We on the left are not innocent.

Nuclear energy was the last, best hope of the human race for addressing climate change, but don't worry, be happy. After all, FUKUSHIMA!!!!!!

It may be the case that someone will die from radiation at Fukushima, and clearly that is more important than the 20,000 people who died from seawater in the same event because coastal cities have become dangerous, and it is definitely more important than the six to seven million people who will die this year, around 19,000 today, who will die from air pollution because people prattle on about how "nuclear power is too dangerous."

History will not forgive us, nor should it.

I hope you're having a pleasant weekend. Enjoy your Sunday evening.

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Reply For the first time in this century, weekly CO2 readings at Mauna Loa are 25 ppm over 10 years ago. (Original post)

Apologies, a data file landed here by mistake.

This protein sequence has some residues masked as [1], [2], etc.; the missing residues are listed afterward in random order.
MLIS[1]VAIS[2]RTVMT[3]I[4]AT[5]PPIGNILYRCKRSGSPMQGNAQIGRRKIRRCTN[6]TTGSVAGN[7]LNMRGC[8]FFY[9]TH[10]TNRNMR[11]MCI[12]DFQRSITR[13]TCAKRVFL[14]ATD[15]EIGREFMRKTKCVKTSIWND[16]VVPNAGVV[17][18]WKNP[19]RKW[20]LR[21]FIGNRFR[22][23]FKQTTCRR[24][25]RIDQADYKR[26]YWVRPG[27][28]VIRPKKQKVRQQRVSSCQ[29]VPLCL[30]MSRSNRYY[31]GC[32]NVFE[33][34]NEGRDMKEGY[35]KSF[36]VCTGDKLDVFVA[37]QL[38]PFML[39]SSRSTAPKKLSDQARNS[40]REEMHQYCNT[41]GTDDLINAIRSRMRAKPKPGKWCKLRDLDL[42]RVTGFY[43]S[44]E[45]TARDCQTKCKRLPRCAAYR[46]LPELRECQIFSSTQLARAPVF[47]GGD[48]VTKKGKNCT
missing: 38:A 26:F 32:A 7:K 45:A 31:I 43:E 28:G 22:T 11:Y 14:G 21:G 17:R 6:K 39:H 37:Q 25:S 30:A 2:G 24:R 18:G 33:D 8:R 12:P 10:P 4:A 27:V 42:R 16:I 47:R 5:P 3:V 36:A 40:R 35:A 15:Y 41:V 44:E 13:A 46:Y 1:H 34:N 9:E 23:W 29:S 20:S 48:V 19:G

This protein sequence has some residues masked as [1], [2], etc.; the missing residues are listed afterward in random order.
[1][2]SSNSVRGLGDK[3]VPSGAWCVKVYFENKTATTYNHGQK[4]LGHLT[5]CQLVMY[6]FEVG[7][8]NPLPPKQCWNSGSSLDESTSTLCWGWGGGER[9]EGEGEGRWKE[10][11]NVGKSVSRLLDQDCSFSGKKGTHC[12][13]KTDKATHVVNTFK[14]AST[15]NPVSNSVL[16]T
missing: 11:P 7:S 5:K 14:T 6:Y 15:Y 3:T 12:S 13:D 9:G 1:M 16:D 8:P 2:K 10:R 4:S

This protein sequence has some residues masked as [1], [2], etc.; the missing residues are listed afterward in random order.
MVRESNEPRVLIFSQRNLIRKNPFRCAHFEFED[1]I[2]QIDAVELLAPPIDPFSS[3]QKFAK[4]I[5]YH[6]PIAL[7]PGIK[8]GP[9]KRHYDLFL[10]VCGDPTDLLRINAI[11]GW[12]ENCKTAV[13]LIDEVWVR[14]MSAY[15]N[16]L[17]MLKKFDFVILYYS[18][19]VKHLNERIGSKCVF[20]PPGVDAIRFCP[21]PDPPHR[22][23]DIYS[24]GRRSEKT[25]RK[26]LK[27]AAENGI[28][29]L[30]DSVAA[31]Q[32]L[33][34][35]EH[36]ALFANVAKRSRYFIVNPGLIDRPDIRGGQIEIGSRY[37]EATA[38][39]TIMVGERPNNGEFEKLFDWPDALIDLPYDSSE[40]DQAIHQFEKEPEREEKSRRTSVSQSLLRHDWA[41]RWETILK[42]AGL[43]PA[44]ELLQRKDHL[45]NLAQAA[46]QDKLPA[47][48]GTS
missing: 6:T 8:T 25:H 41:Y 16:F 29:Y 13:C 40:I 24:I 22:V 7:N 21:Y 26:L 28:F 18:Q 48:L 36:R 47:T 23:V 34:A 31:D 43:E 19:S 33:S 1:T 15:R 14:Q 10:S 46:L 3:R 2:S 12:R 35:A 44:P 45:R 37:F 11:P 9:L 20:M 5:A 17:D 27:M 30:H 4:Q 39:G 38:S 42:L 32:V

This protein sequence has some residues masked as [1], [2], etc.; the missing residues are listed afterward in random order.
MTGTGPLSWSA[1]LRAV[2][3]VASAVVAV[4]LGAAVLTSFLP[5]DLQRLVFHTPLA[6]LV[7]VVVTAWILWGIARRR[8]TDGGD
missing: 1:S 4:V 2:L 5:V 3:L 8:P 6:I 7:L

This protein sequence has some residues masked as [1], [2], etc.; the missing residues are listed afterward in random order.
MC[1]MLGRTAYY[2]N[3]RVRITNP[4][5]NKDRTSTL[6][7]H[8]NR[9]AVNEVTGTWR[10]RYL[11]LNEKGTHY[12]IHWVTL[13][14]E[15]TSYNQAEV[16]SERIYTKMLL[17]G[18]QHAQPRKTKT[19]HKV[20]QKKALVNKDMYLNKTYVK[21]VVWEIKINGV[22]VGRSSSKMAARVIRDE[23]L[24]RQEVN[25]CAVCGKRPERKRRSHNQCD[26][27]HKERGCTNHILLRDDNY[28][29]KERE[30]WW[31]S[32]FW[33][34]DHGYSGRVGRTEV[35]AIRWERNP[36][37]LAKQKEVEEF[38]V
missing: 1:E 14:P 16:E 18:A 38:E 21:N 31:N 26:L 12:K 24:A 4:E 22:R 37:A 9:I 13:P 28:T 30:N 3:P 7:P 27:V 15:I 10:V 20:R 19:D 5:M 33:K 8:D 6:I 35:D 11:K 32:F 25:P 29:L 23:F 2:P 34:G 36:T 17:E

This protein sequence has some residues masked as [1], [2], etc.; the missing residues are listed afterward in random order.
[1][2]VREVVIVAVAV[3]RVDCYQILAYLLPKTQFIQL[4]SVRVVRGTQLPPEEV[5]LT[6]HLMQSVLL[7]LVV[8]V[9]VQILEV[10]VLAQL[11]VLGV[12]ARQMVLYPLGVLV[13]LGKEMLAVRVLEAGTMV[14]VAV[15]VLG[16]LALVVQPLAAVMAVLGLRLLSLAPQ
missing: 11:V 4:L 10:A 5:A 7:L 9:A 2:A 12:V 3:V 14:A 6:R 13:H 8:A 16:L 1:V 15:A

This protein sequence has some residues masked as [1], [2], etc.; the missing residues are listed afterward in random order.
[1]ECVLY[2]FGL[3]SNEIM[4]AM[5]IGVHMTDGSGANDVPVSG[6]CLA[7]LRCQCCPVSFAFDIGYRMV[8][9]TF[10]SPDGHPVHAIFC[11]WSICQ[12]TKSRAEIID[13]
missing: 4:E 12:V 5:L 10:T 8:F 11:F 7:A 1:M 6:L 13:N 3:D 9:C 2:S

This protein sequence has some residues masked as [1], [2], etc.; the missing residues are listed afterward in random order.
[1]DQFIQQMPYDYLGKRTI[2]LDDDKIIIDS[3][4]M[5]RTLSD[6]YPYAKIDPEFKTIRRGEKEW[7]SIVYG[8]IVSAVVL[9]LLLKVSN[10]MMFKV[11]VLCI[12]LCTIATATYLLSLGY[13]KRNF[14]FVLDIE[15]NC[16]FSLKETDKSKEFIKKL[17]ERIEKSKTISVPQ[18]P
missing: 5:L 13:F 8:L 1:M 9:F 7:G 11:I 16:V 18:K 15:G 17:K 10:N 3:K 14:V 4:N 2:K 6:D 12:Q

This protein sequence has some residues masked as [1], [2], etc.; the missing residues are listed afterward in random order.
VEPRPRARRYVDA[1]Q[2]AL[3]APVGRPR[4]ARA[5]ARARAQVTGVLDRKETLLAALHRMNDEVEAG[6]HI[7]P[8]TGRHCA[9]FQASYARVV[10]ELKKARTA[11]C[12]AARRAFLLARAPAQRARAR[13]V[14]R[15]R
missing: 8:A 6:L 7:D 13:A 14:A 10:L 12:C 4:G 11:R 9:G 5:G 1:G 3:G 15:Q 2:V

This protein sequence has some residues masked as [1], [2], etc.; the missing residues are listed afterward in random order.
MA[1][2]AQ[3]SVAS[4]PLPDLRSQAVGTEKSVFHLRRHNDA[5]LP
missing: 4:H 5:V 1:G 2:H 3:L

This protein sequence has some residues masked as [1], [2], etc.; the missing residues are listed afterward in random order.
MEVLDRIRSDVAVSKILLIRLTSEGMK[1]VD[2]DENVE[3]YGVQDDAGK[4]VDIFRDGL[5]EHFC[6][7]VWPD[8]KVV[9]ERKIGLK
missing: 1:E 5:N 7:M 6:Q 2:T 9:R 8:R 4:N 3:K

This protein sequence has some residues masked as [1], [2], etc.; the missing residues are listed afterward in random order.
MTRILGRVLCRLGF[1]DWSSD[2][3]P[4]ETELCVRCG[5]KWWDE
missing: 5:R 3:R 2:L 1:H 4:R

NNadir Mar 2020 OP
cstanleytech Mar 2020 #1
NNadir Mar 2020 #2
cstanleytech Mar 2020 #3
NNadir Mar 2020 #4
cstanleytech Mar 2020 #5
NNadir Mar 2020 #6

Response to NNadir (Original post)

Sun Mar 1, 2020, 10:08 PM

1. I have been reading your posts about the levels for awhile

(note I said reading as understanding all the science involved is way beyond me to be honest) however I do wonder how concerned should we honestly be? After all assuming I have read it correctly the levels were far higher millions of years ago at times when the dinosaurs roamed the earth correct?

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Response to cstanleytech (Reply #1)

Mon Mar 2, 2020, 08:38 PM

2. Well, I guess it depends on how much you value human life.

I'm not entirely sure what carbon dioxide levels were in the Jurassic period, but it is clear that what may have been good for dinosaurs will not prove so for human beings.

I very much doubt that there were 7 or 8 billion of any one species of dinosaur, and it is clear that their existence did not depend on agriculture.